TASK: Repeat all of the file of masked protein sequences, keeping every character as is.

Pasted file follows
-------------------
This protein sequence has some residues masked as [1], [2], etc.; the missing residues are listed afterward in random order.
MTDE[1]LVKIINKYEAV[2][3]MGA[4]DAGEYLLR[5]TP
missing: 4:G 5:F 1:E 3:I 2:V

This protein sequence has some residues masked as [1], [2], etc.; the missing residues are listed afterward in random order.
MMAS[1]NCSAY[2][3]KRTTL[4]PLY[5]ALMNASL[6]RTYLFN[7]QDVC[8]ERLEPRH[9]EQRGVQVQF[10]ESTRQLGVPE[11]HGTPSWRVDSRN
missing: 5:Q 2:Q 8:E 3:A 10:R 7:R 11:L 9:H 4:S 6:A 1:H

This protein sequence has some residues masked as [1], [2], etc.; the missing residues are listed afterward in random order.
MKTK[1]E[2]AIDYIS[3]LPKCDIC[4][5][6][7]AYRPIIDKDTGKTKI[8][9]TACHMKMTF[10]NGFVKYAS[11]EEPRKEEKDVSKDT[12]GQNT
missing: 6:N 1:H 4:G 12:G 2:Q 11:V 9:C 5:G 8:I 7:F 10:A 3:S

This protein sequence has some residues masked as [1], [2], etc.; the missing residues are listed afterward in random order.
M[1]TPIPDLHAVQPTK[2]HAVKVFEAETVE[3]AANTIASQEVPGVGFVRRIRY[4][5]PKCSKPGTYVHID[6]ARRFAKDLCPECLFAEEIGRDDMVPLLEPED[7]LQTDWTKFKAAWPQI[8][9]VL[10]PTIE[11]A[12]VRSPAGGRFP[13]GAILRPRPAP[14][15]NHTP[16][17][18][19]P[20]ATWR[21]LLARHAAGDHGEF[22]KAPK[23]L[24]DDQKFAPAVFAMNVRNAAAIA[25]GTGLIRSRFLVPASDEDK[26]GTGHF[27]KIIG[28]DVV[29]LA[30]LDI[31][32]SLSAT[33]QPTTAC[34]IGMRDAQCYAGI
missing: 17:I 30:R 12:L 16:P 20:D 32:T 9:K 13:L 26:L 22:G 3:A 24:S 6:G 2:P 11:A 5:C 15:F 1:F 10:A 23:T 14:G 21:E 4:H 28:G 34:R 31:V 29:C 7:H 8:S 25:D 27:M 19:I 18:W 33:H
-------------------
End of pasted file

This protein sequence has some residues masked as [1], [2], etc.; the missing residues are listed afterward in random order.
MTDE[1]LVKIINKYEAV[2][3]MGA[4]DAGEYLLR[5]TP
missing: 4:G 5:F 1:E 3:I 2:V

This protein sequence has some residues masked as [1], [2], etc.; the missing residues are listed afterward in random order.
MMAS[1]NCSAY[2][3]KRTTL[4]PLY[5]ALMNASL[6]RTYLFN[7]QDVC[8]ERLEPRH[9]EQRGVQVQF[10]ESTRQLGVPE[11]HGTPSWRVDSRN
missing: 5:Q 2:Q 8:E 3:A 10:R 7:R 11:L 9:H 4:S 6:A 1:H

This protein sequence has some residues masked as [1], [2], etc.; the missing residues are listed afterward in random order.
MKTK[1]E[2]AIDYIS[3]LPKCDIC[4][5][6][7]AYRPIIDKDTGKTKI[8][9]TACHMKMTF[10]NGFVKYAS[11]EEPRKEEKDVSKDT[12]GQNT
missing: 6:N 1:H 4:G 12:G 2:Q 11:V 9:C 5:G 8:I 7:F 10:A 3:S

This protein sequence has some residues masked as [1], [2], etc.; the missing residues are listed afterward in random order.
M[1]TPIPDLHAVQPTK[2]HAVKVFEAETVE[3]AANTIASQEVPGVGFVRRIRY[4][5]PKCSKPGTYVHID[6]ARRFAKDLCPECLFAEEIGRDDMVPLLEPED[7]LQTDWTKFKAAWPQI[8][9]VL[10]PTIE[11]A[12]VRSPAGGRFP[13]GAILRPRPAP[14][15]NHTP[16][17][18][19]P[20]ATWR[21]LLARHAAGDHGEF[22]KAPK[23]L[24]DDQKFAPAVFAMNVRNAAAIA[25]GTGLIRSRFLVPASDEDK[26]GTGHF[27]KIIG[28]DVV[29]LA[30]LDI[31][32]SLSAT[33]QPTTAC[34]IGMRDAQCYAGI
missing: 17:I 30:R 12:L 16:P 20:D 32:T 9:K 13:L 26:L 22:G 3:A 24:S 6:G 2:P 11:A 5:C 15:F 1:F 10:A 23:T 14:G 21:E 4:H 28:G 34:R 31:V 29:C 7:H 8:S 25:D 27:M 19:I 18:W 33:H